Please use this identifier to cite or link to this item: https://www.um.edu.mt/library/oar/handle/123456789/71404
Title: Developing and implementing early intervention strategies for children with literacy difficulties
Authors: Farrugia, Rosienne (2003)
Keywords: Education, Primary -- Malta
Literacy -- Malta
Learning disabilities -- Malta
Education, Bilingual -- Malta
Issue Date: 2003
Citation: Farrugia, R. (2003). Developing and implementing early intervention strategies for children with literacy difficulties (Master's dissertation).
Abstract: A substantial number of children fail to acquire basic literacy skills and, as a result, may carry their 'literacy failure' throughout their lives. This study was intended to develop, implement and evaluate an early intervention programme in English for children experiencing literacy difficulties. A quasi-experimental design was adopted. Participants consisted of 18 Year 3 primary school children from two different schools, 9 from a state school and 9 from an independent school: 6 children from each school were assigned to an experimental group and 3 children to a comparison group. Each of the experimental groups was given 15 one-hour sessions over 12 weeks on a withdrawal group basis. Sessions included work on alphabet knowledge, phonological awareness, phonic knowledge, reading and writing. A range of pre- and post-tests was administered to all 18 children. Though the small number of participants limited the significance of the quantitative results, group results clearly pointed to the effectiveness of the intervention programme. Moreover, these results were supplemented by a qualitative analysis of lesson evaluations and teacher questionnaires. The rate of progress for the two experimental groups was greater than that made by the respective comparison groups. However, the group from the independent school, with English as the main language of instruction, showed more improvement through the programme. The results suggest that it is best to use first language to overcome literacy difficulties. They also show that effective programmes need to be regular and structured, and that the classroom teacher needs to be involved in the programme. This project also highlighted the importance of identifying struggling readers and writers at an early age since early intervention can make an important impact on their learning.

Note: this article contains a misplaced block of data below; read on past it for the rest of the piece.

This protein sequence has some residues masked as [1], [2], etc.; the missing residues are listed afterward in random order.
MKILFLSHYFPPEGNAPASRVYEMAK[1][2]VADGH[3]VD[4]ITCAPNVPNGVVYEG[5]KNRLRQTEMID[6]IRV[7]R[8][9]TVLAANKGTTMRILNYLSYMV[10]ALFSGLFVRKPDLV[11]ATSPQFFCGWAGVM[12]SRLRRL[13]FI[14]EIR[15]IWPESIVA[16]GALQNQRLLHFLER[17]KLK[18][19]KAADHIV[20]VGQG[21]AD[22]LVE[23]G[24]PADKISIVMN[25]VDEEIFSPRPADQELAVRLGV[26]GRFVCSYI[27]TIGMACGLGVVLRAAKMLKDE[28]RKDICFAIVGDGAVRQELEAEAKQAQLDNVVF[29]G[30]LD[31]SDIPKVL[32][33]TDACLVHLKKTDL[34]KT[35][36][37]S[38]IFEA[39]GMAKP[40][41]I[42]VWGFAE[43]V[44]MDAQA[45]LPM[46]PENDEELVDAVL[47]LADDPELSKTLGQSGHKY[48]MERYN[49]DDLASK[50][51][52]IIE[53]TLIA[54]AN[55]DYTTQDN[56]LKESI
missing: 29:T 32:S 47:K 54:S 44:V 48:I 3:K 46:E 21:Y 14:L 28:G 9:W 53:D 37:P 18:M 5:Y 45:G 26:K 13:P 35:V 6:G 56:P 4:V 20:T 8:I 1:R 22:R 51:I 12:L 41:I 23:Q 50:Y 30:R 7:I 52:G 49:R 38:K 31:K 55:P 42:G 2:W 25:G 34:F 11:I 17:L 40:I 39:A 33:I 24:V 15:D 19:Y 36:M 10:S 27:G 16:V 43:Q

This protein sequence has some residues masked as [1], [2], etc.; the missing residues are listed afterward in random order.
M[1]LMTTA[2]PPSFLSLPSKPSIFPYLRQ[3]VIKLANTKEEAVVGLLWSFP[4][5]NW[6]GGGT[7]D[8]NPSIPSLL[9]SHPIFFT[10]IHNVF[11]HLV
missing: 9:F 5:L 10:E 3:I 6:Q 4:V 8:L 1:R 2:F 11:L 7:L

Description: M.ED.
URI: https://www.um.edu.mt/library/oar/handle/123456789/71404
Appears in Collections:Dissertations - FacEdu - 1953-2007

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